The Entangled Histories of Science & Religion
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Publisher: Oneworld Publications
Number of Pages: 480
Width: 15.3 cm
Height: 23.4 cm
Most things you 'know' about science and religion are myths or half-truths that grew up in the last years of the nineteenth century and remain widespread today. The true history of science and religion is a human one. It's about the role of religion in inspiring, and strangling, science before the scientific revolution. It's about the sincere but eccentric faith and the quiet, creeping doubts of the most brilliant scientists in history - Galileo, Newton, Faraday, Darwin, Maxwell, Einstein. Above all it's about the question of what it means to be human and who gets to say - a question that is more urgent in the twenty-first century than ever before. From eighth-century Baghdad to the frontiers of AI today, via medieval Europe, nineteenth-century India and Soviet Russia, Magisteria sheds new light on this complex historical landscape. Rejecting the thesis that science and religion are inevitably at war, Nicholas Spencer illuminates a compelling and troubled relationship that has definitively shaped human history.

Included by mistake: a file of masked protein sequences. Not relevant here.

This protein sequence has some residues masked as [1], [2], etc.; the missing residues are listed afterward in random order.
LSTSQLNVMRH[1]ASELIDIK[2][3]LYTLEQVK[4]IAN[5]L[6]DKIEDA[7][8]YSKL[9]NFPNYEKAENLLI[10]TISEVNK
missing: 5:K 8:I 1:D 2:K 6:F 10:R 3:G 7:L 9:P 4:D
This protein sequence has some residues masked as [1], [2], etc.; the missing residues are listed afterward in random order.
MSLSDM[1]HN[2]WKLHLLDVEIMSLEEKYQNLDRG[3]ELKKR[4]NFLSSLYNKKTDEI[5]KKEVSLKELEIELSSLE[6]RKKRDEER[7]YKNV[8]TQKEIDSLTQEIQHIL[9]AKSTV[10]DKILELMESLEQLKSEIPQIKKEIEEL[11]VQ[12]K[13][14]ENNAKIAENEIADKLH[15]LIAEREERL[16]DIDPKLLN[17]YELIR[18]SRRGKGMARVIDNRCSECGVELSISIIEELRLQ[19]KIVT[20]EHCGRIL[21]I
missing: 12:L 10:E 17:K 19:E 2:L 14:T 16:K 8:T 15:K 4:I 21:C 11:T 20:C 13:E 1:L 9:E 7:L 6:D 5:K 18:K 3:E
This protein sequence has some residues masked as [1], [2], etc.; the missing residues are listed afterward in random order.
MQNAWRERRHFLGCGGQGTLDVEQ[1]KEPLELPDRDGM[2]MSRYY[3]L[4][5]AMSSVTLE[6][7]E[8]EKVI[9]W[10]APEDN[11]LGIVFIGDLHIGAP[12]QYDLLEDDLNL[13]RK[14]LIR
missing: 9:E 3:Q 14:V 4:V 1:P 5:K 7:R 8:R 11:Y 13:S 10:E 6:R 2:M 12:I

'Magisterial and brilliant.' -- Professor John Milbank 'This book, though, is surely [Spencer's] magnum opus. It is astonishingly wide-ranging... and richly informed... So much complex history, theology and science could be heavy. What lightens the book is its clarity and the effervescent writing.' -- Sunday Times 'With patience, balance and deep learning, Spencer... dismantles the myths that have accumulated around Galileo Galilei, Charles Darwin and other scientific figures... Filled with wit and wisdom.' -- Philip Ball, TLS 'Fascinating... prepare to read something genuinely fresh in what can be an extremely hackneyed debate.' -- New Scientist 'Easily the best exploration of the complex relation between science and religion I have ever read. As exemplary in his even-handedness as in his patient research... I suspect it will become the classic work on its subject.' -- Iain McGilchrist, author of The Master and his Emissary and The Matter with Things 'Spencer knows his history of science. He recounts the set pieces of any such story - the trial of Galileo, Huxley vs Wilberforce, the Scopes monkey trial - with bravura.' -- Spectator '[Spencer] has a lot of interesting things to say about how exactly the often fraught relationship between science and faith has fared over the centuries... Mr. Spencer carefully reconstructs what actually happened. It's interesting to read how the stories have become simplified and exaggerated over time... Mr. Spencer's most important corrective is to show that Galileo's theory raised scientific and theological questions that had not been answered at the time... a fascinating tour through a history of a difficult relationship, the fate of which is still unclear.' -- Wall Street Journal 'This page-turner of a book compellingly tracks the relation between science and religion, eternally bickering siblings, across two millennia. The ironies of the collaborations and oppositions between the two are brilliantly set out. You don't have to have religious belief to recognise that science doesn't always have the right answers. The real question: who has the authority to make statements about the natural world? Nicholas Spencer well shows that this authority - formerly in the hands of religious authorities, now usually scientific ones - has been effortfully constructed and disagreed over across time.' -- Chris Wickham, author of The Inheritance of Rome 'This sweeping and comprehensive look at the "war" between religion and science lays it bare as a nineteenth-century myth. Studying God's Works - what we call "science" - was historically as important to Christianity as studying his Word. The battles we've mythologised - from the ancient mathematician Hypatia's murder by a Christian mob, to Galileo kneeling before the Inquisition, to the 1925 Scopes "monkey" trial - were not about ideology, but authority. A compelling act of myth-busting.' -- Nancy Marie Brown, author of The Abacus and the Cross 'Illuminating... Even (or especially) those readers inclined to disagree with him will find his narrative refreshing... [Spencer] is one of Britain's most astute observers of religious affairs... He offers an engaging tour of the intersection of religious and scientific history... Mr Spencer insightfully revisits the dust-ups involving Galileo, Darwin and John Scopes (prosecuted in Tennessee in 1925 for teaching evolution). He traces the interaction of the two disciplines in often fascinating detail.' -- Economist 'Highly readable... Spencer convincingly shows how, until the modern period, religion largely supported the sciences of the day.' -- Financial Times 'Tremendous... [Spencer's] survey of more than two millennia to the present day is consistently well-informed, witty and merciless to those wanting easy headlines. Every journalist would benefit from reading this substantial but very useful text, but all its readers will emerge better informed-and perhaps even saner.' -- Diarmaid Macculloch, Prospect 'Books that attempt to encompass the whole history of science and religion within a single volume are rare. This is one of them, and it is a good one... clearly written, with plenty of humour... this superb volume... is likely to become the standard work on the subject for the general reader for many years to come, and deservedly so.' -- The Tablet 'Nicholas Spencer is always worth reading. In this new book he brilliantly synthesises a mass of scholarly research to provide an authoritative, lucid and, at times, surprising account of the historical relations between Western science and religion. This is easily the most comprehensive and accessible history of these two "magisteria" presently available.' -- Peter Harrison, author of The Territories of Science and Religion 'A really nicely balanced mix of scholarship and readability, full of quirky facts to make you think. The case that these arguments are not about facts, but about power and philosophy, has never been put more clearly and convincingly.' -- Andrew Brown, author of The Darwin Wars 'Spencer's historical portrait is erudite and wide-ranging...[a] necessary [book].' -- Literary Review 'Ambitious... Provocative... Spencer presents a nuanced account.' -- Publishers Weekly 'Spencer takes his reader on a breathtakingly inclusive intercontinental journey, from the dawn of time in Mediterranean antiquity, to present-day Silicon Valley... [with] wit, scholarship and attitude... an impressive and deeply humane text that is more than worthy of all due care and attention.' ***** * Premier Christianity * 'A comprehensive account... The scholarship is impeccable, and the style always readable and informative. Anyone who wishes to read an unbiased treatment will be able to dip into this book and will almost certainly see what happened in a new light. Many good books about the varied relationships between science and religion have appeared recently, and this must be accounted as among the best... his history is illuminating, judicious, scholarly, and reliable. It deserves to be a canonical text for all who take an interest in this vitally important topic, and who wish to avoid prejudiced or ill-informed opinions about it.' -- Church Times 'The book offers a compelling exploration of this often troubled relationship, presenting new insights into its complexities and how it has impacted human society over time.' -- Indulge Magazine 'An impressively erudite and admirably even-handed account, featuring lucid thumbnail sketches of important religious and scientific ideas alongside lengthier treatments of key historical flashpoints... Spencer's gift is to tread sufficiently lightly through all of this that readers are equipped and encouraged to consider implications and balance probabilities for themselves.' -- Engelsberg Ideas 'Magisteria shows not only that science and religion have not always been in conflict, but that religion was often the midwife of scientific discoveries... Without idealising European history, Spencer's refreshingly charitable approach means we encounter intellectual and religious diversity, rather than undifferentiated misery, bigotry, and superstition... Spencer also writes engagingly about lesser lights of cultural history... While Magisteria is a work of secular history, its author harnesses the tools of modern scholarship while maintaining a more than scholarly interest in religion. This helps him write insightfully about diverse historical figures, united by their Christian faith and their passion for science.' -- Law and Liberty